Spitting violently between his feet, Burroughs leaned back again. He had sounded more melancholy than mad, but I guess that’s what being mad on heroin sounds like when you’re dead. Not bitter, but weary and melancholy and perversely amused. “We have business,” he said slowly. “After two days you will perform a vital operation. I am here to tell you Islam Inc. has an interest in your success. Six contingencies have been dealt with. This,” he handed me a tablet wrapped in cellophane, “is the seventh contingency. You have to take it thirty minutes before pulling down your pants.”

I looked at the object, unwrapping and wrapping it again in the light. It was shaped exactly like an egg, with the same vertical asymmetry, except it was no larger than an M&M. Stationary, it was a sort of translucent brown; but when you moved it in the light the color changed and you could see the whole spectrum.

“What is it?” I said finally.

“Not junk,” Burroughs grinned. “You did worry about this, yes?” There was something sly about the way his lips curved; and I noticed for the first time that his eyes were no longer glassy. He spoke matter-of-factly, with cruel detachment, but it was as if his eyes were comforting me while he did. “Hentai-RK. Yohimbine-based, basically; you know, the tree bark of Pausinystalia yohimbe,” and I thought he was going to go off again. “But it’s the pharmaceutical industry of another age, or maybe of a different planet—it’s post-sildenafil citrate, which you probably know as Viagra. A superior tab.” For longer than I’d been aware he had readjusted his arms into a pair of incongruent triangles. As he talked, his hand kept coming off his elbow and rising toward me, palm up, fingers taut—a motion I remembered him describing as the junky’s quintessential gesture, the way the limp wrist is the homosexual’s—only to slip it back under his elbow again. “You see those color vortices, they’re mini-portals into your life past and future. Mostly past. Unlike sildenafil, Hentai-RK doesn’t simply help you to get it up, it hands you the biophysical equivalent on a four-dimensional platter. You experience everything you would if you were to taste the same incredibly focused libidinal drive without it.” I wasn’t sure what that meant, but I nodded anyway. “But you have to understand it is to aid you in performing the operation, not for your amusement. You have to understand this whole side of your life is for the operation. In this and other respects you should try to rethink control.”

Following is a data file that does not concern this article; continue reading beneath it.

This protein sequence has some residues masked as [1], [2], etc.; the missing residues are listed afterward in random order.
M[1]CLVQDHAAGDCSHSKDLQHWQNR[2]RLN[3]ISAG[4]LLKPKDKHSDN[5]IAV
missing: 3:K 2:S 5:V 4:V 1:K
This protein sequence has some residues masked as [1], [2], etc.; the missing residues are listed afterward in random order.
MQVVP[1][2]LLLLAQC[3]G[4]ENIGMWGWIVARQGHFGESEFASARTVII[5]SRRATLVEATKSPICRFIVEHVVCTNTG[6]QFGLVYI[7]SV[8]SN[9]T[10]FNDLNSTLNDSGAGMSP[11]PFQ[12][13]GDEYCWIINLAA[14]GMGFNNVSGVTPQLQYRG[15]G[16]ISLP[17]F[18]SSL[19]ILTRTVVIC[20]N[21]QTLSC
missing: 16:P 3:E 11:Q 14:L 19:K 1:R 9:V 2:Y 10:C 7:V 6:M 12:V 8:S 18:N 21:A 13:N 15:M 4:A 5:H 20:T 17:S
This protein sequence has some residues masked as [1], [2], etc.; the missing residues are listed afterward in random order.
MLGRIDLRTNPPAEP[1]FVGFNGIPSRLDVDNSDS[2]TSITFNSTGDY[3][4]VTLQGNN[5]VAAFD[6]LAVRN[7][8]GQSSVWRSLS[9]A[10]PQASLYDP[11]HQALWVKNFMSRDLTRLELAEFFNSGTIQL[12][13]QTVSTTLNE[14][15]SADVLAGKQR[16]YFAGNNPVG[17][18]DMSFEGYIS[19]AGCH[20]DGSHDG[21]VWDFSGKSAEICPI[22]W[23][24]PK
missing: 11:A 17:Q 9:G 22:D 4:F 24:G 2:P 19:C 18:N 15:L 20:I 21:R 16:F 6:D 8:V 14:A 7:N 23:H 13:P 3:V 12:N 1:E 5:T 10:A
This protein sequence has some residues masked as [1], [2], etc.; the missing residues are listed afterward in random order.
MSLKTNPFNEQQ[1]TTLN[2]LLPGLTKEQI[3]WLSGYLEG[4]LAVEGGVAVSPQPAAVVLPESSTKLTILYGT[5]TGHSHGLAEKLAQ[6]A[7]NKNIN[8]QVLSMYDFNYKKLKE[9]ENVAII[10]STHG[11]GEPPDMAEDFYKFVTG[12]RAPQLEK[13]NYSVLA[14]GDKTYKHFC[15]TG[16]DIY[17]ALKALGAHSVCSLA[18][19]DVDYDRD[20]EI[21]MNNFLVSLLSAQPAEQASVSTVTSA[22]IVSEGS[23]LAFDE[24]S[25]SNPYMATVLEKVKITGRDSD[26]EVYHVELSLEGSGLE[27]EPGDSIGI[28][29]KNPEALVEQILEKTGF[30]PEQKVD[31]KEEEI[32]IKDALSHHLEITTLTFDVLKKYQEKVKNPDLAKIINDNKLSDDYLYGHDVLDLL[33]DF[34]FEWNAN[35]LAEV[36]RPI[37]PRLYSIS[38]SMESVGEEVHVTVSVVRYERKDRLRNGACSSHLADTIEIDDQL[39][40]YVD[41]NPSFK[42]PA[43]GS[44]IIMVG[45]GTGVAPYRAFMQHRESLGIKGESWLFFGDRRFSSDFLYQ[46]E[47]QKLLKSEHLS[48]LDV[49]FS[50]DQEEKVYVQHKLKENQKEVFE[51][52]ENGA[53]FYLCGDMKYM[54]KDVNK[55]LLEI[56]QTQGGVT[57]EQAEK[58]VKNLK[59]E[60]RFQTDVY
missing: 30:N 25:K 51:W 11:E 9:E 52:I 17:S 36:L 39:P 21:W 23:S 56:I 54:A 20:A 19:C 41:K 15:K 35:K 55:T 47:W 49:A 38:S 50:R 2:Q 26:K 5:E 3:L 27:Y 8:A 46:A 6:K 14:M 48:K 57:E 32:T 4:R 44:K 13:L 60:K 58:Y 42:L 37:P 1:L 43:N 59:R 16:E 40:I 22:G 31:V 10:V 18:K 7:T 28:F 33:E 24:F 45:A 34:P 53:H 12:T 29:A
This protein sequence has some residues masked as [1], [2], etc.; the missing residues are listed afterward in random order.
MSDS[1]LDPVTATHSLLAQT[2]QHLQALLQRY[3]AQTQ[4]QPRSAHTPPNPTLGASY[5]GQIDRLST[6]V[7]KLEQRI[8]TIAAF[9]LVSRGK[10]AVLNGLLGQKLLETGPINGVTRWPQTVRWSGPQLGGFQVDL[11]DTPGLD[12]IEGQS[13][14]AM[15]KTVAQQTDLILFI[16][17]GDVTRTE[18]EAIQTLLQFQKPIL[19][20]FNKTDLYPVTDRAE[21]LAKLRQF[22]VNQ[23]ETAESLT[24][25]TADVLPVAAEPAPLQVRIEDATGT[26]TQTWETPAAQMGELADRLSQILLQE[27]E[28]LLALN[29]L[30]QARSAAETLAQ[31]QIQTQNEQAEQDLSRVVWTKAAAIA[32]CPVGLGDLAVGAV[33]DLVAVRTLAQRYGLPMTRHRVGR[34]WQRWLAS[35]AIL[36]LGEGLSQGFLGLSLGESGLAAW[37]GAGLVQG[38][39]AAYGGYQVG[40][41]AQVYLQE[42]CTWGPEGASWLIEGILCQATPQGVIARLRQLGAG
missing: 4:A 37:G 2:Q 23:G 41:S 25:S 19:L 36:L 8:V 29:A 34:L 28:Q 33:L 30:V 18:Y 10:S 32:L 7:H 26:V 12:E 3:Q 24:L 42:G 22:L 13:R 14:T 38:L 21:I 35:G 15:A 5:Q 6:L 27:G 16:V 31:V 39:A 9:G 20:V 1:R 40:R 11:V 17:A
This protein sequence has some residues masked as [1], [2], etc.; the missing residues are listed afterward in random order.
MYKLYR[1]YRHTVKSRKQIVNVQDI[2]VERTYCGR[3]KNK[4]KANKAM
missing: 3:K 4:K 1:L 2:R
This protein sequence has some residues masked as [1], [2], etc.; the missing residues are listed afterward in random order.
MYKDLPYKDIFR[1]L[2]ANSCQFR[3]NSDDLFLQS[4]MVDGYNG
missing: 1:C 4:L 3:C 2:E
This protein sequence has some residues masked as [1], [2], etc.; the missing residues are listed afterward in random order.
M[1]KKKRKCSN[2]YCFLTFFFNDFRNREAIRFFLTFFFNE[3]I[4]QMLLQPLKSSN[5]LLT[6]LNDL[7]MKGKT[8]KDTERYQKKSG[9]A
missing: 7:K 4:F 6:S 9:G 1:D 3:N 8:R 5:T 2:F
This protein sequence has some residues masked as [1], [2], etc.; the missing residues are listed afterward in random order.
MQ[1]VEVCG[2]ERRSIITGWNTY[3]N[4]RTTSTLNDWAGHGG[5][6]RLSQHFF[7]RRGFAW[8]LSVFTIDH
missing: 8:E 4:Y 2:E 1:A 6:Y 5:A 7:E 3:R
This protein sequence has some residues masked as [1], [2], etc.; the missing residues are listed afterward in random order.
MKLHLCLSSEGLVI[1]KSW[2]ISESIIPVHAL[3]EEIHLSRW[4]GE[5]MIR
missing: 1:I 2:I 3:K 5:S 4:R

He turned away to start cooking another shot. And after that—well, I could tell you he went unhinged and chased me out with his gun. I could tell you he forced me to shoot up, whether heroin or something equally strong, then deposited my limp body on a street corner. I could even tell you we made love; first, he said, I needed to lose my homo virginity in preparation for the Moment of Reckoning. . . . In the state I was in, anything could’ve happened and I could’ve gone along with anything. But the truth is, after putting the pill in my breast pocket, I don’t remember a thing. There was a sense of being in a closed-off space in the middle of a war zone—as if we were in a subterranean nuclear bunker while the radiation cloud mushroomed, incandescent, right over our heads. At some point, I seem to remember, he was flat on his back in the dark—he must’ve been lying on some kind of surface, but I wouldn’t be surprised if he was floating—somewhere between the apartment and the sidewalk on Champollion Street. “Understand this,” he said to me, and I couldn’t see him saying it: “Control can never be a means to any practical end. It can never be a means to anything but more control.” The next thing I knew I was at the entrance to the Lion of Islam. Ahmad and Mehammad were a step behind me; and, in a godawful voice, the imam was giving the signal to start prayers. As if instinctively, my hand rubbed my breast in a panic. The Hentai-RK was there.

This is an extract from “Thus Spoke Che Nawwarah”, the longest story in Youssef Rakha’s collection Emissaries, appearing on March 21 and now available for preorder from Barakunan (“Thus Spoke Che Nawwarah” first appeared in Kenyon Review Online.)


Youssef Rakha is an Egyptian writer who works in both Arabic and English. His first novel to be written in English, The Dissenters, is forthcoming with Graywolf Press in 2024-25. He can be found at and on Twitter @Sultans_Seal. He lives with his family in Cairo.

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Image Credit: David Bowie (l.) and William S. Burroughs (m.) with A. Craig Copetas (r.) for a Rolling Stone Magazine interview. The interview appeared on 28 February 1974 (behind paywall) with the title “Beat Godfather Meets Glitter Mainman: William Burroughs Interviews David Bowie”.